Society can do that perfectly well without video games. It might do better with them. As young kids are concrete thinkers, the violence and monsters in Minecraft  (or other games) has far less impact than seeing repeated natural disasters on TV or annual ‘biggest loser’ – which form concrete associations about the world and them. They know they are unlikely to meet a creeper, but the world does tend to kill people with trees and fat people are probably going to die sooner rather than later.

If you are a parent, then take some time to sit down and watch the Minecraft Story. It’s a great documentary. It’s just $8 or if that is too much you can also get it from the Pirate Bay for free (on purpose). You’ll begin to see what kids see in it – the other alternative is to watch Dr.Phil and others recycle fear and moral panic about games … something it seems parents are doing. It’s not a game, its a story which you can be part of. For most parents I’ve shown it to, the people at Mojang are exactly the kind of people many parents hope their kids will associate with – or be like. (I do a parent thing where we watch the film and un-pack it, it’s kind of fun).

And finally, the topic of agression. I accept only this (so far) … because this is what the research says about media violence, and games are a part of that medi – yet have unique properties. This means in all the research, games are the least studied, the least known. In over 30 years of research, there is evidence that media contributes as much as any other studied contributor to community violence. There is  a disproportionate amount of media coverage about violence in ‘game media’ compared with other (television, radio, Internet, film and so on) which has a disproportionate impact on public views. This has been found in hundreds of studies over decades.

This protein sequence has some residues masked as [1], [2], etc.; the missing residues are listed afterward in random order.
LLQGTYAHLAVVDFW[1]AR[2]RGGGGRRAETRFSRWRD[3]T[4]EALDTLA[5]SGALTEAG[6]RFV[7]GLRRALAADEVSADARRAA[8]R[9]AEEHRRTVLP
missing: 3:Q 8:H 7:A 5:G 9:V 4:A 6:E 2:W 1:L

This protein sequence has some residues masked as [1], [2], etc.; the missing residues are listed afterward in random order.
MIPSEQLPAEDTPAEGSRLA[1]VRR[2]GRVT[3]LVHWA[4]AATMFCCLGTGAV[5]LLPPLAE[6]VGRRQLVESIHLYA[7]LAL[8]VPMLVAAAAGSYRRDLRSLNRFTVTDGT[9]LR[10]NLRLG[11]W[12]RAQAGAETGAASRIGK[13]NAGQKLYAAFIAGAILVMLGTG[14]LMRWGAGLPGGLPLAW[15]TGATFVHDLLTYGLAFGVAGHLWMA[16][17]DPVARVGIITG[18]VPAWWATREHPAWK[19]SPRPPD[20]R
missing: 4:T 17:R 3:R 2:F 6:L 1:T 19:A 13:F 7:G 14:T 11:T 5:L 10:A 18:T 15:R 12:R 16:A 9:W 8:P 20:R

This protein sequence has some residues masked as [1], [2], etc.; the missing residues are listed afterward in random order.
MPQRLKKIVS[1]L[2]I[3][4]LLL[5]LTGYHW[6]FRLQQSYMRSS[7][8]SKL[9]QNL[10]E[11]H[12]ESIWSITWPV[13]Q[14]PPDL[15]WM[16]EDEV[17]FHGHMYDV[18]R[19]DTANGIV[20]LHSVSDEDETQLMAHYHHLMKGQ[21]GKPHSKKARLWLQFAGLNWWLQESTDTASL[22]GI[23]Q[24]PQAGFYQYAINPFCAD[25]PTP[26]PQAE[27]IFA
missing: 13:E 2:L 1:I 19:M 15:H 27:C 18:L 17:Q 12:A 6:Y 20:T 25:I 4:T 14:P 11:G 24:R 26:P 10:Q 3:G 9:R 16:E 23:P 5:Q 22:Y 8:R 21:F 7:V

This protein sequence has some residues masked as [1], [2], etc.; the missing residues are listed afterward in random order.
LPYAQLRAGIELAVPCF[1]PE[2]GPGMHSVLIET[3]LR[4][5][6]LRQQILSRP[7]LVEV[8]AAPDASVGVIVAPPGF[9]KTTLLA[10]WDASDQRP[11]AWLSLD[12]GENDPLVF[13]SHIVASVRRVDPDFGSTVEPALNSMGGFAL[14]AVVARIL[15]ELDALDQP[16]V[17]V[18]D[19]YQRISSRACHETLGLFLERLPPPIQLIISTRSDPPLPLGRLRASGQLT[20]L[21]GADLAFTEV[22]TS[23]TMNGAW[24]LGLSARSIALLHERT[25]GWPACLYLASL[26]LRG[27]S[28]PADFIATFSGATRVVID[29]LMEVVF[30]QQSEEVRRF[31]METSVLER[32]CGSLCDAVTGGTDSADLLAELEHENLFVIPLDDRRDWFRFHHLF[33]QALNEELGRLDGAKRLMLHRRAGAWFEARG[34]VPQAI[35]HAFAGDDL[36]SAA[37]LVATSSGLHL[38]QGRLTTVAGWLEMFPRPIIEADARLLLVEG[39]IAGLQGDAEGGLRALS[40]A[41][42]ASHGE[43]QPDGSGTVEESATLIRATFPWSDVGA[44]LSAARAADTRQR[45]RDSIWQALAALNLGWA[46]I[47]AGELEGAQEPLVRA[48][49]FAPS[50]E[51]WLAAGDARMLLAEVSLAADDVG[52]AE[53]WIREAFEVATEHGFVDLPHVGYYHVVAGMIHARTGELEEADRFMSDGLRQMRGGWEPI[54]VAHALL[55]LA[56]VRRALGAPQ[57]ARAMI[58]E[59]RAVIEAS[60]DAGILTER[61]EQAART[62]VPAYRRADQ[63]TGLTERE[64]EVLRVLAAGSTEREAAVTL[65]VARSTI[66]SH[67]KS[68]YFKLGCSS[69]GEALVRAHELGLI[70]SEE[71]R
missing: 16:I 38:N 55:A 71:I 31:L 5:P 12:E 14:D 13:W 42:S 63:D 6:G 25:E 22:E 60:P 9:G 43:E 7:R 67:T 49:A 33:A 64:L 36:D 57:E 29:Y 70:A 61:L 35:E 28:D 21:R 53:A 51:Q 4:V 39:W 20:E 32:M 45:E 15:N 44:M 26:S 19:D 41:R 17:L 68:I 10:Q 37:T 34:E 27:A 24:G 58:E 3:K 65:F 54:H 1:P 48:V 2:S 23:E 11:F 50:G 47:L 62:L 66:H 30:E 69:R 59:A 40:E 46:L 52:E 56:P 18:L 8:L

In short – in all the various forms of media, games are singled out more often and therefore seen as worse yet wholly unsupported in scholarly research which doesn’t see more games or more game-time as contributing to kids and [insert concern] as being a inevitable convergence. In education, there is a similar problem – that eventually subject-mastery and technology will converge. It’s a convenient idea at best to push an agenda, but unproven no matter how much people will it to be true.

Parents don’t have the kind of ‘knowledge structures’ needed to make sense of video games, especially Minecraft. It’s what they call – you are what you eat. If all you eat is an unhealthy diet of media-hate and opinion, then when she’s busy on Minecraft, all you see is negative.